North Star’s new UK built hybrid powered daughter craft, the first of its type specifically designed for the offshore wind market, has been launched at a naming ceremony held at the Royal Norfolk and Suffolk Yacht club in Lowestoft, adjacent to the firm’s regional operations hub.
The vessel was christened Grace Darling in honour of a famous lighthouse keeper’s daughter from the North East of England who risked her life in 1838 to save the stranded survivors of a wrecked merchant ship travelling from Hull to Dundee. Her life changed dramatically after her feat of bravery made the front pages of the national press and was reportedly read by Queen Victoria. A RNLI museum to mark her life was established in Bamburgh, Northumberland, in 1938.
The VIP event was attended by a number of the UK’s leading offshore wind developers, after the daughter craft was delivered ahead of schedule to further performance and field operations readiness, prior to the firm receiving the planned early delivery of its service operations vessel (SOV) mothership to the Port of Tyneearly next year. This will include a performance analysis and enhancements programme on the daughter craft, as well as crew familiarisation.
The Grace Darling is the first of four hybrid craft being built by Alicat Workboats for the leading offshore infrastructure support vessel operator. The full fleet, developed by sustainable naval architect specialist Chartwell Marine, will all carry the names of iconic women from The North East of England’s past to reflect the firm’s first offshore wind projects being supported out of the region, as well as its ongoing commitment to hiring locally and investing in the area’s supply chain companies.
Daughter craft support the safe transfer of in field wind farm technicians between the SOV, where they live while working offshore, to the wind turbines to undertake routine or remedial maintenance. They are also used for trips to and from shore with deliveries.
Matthew Gordon, North Star CEO says, “We are very pleased to have officially launched the Grace Darling and bring the world’s first offshore wind hybrid propulsion daughter craft to market. There is a long history of iconic women hailing from the region, and we wanted to enhance their legacy by naming our new green fleet in their memory as well as commemorate our local roots.”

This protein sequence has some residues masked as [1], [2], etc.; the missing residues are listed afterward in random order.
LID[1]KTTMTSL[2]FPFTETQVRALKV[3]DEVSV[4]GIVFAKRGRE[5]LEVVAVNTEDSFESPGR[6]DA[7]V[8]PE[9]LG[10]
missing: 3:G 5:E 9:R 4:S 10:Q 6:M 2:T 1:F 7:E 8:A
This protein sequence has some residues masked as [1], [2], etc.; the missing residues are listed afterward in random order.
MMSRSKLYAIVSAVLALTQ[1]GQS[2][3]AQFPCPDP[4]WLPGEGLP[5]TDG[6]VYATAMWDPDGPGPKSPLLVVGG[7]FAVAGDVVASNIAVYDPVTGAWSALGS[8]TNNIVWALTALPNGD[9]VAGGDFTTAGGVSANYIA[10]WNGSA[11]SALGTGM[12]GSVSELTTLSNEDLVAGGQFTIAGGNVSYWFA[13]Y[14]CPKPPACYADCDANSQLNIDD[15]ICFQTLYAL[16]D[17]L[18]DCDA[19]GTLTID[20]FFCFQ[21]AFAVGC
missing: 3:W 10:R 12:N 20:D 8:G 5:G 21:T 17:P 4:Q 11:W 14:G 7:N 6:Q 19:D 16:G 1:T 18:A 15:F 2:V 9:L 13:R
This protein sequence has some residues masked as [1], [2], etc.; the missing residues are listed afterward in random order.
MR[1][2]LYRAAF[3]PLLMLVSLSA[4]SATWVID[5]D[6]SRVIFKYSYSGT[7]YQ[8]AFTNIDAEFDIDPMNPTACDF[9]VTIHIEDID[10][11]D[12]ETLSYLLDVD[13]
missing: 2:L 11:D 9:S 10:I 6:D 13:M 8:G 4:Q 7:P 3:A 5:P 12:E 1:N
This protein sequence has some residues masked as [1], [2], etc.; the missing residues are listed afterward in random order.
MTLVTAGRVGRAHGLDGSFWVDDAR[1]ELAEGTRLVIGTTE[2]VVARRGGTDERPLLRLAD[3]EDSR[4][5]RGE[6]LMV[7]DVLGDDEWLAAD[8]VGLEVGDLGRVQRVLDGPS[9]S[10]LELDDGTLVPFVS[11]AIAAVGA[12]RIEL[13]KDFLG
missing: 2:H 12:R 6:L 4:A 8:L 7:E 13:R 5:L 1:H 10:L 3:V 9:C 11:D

“Our unique model has been purpose designed and built under North Star’s guidance to deliver high performance and quality client service logistics after our extensive market research revealed that no existing model came close to what we want to achieve. The Grace Darling is the first of our next generation and new breed of sustainable, reliable, comfortable fleet that will deliver substantial value and efficiencies to our wind farm clients.”
“We fully support the UK’s ship building industry and we are very fortunate to have a wealth of talent on our doorstep in The North East. We are 100% committed to investing in the local supply chain where possible to help drive forward our continued growth in the UK and European offshore wind markets,” Gordon adds.
The new hybrid propulsion daughter craft deploys research and development conducted as part of the Carbon Trust’s Offshore Wind Accelerator programme with the aim of reducing carbon emissions and improving performance. The vessel has been extensively tank tested for enhanced sea state operability and safe transfer, providing improved comfort and operational safety for technicians.
North Star has the largest daughter craft fleet in Europe, which is set to rise from 63 to 67 assets in the next 12 months as all four hybrid powered craft for offshore wind are delivered. With strategic locations in Lowestoft, Newcastle and Aberdeen, the business employs 1,300 personnel, including 100 deck and engineering cadets enrolled in its 3-year training programme, now in its 26th year.